The Child Poverty Action Group (CPAG) is calling on the Government to extend its new...read more
The majority of working mums think child benefit should not be restricted to two children, according to a Workingmums.co.uk poll of 244 parents.
Some 65% of working mums said the benefit should not be capped at two children, despite recent reports that the Conservatives are considering doing so. Some 32% said it should be capped, however, with 3% said they did not know.
In July, Conservative Party chairman Grant Shapps said capping child benefit would put parents on benefits in the same position as people who were working who chose not to have a child because they can’t afford it.
However, those polled argued that parents did not have children because of child benefit, that it would impact on parents who were working as well as not working, that parents did not necessarily know if they would struggle later in life once they made a decision to have children and that children should not be punished as a result of government policy.
One mum said: “Child benefit if you have more than one child is just £13.40 a week per child. Most people do not have more than two children due to child benefit, but in a world where the cost of living and childcare is so high, it does help. The problem is the cost of living is too high and wages in general too low, not child benefit. Capping it is just another way to hit low paid families.”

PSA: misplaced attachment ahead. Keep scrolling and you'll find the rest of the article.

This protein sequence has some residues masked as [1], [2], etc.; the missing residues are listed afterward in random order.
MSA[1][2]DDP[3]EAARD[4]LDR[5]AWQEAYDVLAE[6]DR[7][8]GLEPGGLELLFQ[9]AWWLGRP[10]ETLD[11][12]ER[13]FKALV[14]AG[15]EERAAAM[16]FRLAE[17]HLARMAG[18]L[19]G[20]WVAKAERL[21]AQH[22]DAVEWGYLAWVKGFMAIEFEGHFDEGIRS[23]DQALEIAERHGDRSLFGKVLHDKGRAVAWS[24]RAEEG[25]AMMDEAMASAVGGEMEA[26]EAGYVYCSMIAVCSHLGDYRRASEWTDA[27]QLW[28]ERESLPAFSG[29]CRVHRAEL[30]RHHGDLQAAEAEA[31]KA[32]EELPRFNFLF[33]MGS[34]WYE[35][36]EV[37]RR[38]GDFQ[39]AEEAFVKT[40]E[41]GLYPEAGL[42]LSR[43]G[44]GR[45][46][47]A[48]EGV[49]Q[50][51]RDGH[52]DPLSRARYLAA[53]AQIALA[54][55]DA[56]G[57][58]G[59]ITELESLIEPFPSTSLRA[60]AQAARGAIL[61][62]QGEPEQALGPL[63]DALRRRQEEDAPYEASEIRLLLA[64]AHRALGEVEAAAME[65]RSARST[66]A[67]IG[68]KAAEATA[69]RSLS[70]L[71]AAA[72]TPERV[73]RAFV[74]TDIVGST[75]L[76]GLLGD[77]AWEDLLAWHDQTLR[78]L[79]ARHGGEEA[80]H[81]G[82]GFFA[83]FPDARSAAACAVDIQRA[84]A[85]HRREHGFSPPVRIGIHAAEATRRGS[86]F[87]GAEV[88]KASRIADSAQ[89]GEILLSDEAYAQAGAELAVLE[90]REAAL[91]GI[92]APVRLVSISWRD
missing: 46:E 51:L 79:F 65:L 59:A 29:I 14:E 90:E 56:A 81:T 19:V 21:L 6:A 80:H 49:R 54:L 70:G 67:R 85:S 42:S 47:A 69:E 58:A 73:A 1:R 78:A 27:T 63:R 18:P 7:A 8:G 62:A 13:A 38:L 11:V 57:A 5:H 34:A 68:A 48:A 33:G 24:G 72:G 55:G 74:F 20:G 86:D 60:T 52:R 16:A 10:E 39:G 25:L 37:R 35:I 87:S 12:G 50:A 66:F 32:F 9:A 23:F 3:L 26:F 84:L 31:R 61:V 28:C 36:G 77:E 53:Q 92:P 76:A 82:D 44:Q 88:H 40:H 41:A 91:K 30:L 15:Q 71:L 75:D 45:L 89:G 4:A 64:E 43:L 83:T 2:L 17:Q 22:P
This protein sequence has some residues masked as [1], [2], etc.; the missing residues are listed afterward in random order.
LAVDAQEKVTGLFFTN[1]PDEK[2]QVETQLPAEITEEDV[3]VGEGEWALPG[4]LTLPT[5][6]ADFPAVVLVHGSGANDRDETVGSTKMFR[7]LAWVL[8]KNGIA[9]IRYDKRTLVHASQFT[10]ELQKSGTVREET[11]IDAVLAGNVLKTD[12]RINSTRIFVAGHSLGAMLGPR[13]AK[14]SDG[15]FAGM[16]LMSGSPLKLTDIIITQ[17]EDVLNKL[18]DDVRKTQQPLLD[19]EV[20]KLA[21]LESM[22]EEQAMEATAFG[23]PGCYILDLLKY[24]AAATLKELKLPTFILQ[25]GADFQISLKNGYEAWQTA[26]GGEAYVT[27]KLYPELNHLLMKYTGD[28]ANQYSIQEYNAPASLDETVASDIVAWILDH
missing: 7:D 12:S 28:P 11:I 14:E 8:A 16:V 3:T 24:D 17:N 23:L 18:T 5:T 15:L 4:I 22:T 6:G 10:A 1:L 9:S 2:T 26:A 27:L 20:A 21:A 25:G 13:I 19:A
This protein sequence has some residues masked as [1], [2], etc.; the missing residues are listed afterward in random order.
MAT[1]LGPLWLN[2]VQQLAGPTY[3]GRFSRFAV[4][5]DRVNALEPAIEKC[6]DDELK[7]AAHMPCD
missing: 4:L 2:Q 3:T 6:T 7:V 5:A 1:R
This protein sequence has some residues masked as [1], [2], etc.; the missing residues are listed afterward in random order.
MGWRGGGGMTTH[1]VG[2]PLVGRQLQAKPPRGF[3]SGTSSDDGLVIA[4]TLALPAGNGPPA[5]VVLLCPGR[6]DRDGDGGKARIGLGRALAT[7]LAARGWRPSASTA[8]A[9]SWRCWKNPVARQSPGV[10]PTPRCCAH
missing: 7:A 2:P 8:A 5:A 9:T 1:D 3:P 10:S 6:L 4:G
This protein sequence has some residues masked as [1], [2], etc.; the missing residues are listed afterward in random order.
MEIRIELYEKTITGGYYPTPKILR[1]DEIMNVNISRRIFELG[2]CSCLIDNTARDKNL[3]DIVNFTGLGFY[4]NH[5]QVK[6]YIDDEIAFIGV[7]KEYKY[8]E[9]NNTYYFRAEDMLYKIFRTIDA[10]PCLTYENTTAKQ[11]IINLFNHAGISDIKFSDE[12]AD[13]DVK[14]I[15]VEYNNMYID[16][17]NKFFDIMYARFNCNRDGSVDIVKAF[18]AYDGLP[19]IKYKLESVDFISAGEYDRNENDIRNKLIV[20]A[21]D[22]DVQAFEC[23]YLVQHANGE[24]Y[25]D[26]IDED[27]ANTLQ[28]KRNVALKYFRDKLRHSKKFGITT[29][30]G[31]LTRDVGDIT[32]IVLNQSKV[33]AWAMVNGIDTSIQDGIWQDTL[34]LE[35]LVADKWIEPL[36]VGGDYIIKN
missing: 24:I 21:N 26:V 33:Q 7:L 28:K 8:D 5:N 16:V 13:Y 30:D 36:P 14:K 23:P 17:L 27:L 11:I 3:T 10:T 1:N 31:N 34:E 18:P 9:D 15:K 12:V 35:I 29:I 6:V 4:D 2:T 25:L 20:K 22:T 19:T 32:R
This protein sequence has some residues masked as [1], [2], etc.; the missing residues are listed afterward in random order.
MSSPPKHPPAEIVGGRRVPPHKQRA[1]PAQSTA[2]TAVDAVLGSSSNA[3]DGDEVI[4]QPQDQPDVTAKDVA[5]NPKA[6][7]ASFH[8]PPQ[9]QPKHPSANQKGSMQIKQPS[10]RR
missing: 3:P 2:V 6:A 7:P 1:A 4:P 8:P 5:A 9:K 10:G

Another commented: “If the government has chosen to give a payment per child that is what the government has decided to do. People do not base how many children they have on child benefit. No, I do not think they should limit it, exclude higher earners or anything like that. If it no longer works stop it for everyone.”
One mum stated: “Just because parents have more than two children doesn’t mean they don’t work work hard to provide for their family. What if you have one child then are expecting twins??? Most parents go out to work and pay tax. I don’t think an extra £13 a week from government when we have bedroom tax and have cut pensions is a lot to ask.”
Another added: “I have four children and I get £60.50 a week – that’s for ALL 4, not each. Sure, it helps towards food/clothes, but it was hardly an incentive for me to have number 3 or 4! Other benefits should be addressed, or perhaps tallied up with National Insurance contributions…… so that you have to work for a predetermined period of time, or contribute X amount to the NI pot to qualify for Jobseekers Allowance or the likes….”
However, many mums felt that benefits should be restricted. One mum said: “Knowing we can’t afford to feed another why should we give life to a poor child to suffer? It’s not the quantity which matters – it’s the quality.”
Another said: “No-one should expect someone else to finance their desires. You shouldn’t be planning children until you can afford to care for them and you certainly shouldn’t be churning out kids and be expecting the tax payers to support them and you.”
Another added: “If you can afford to have more than two children, pay for them yourself. There are many couples or singles who do not have children, but contribute in their taxes.They have no say in that. Why should they pay for inconsiderate people? I have two children. Enough.”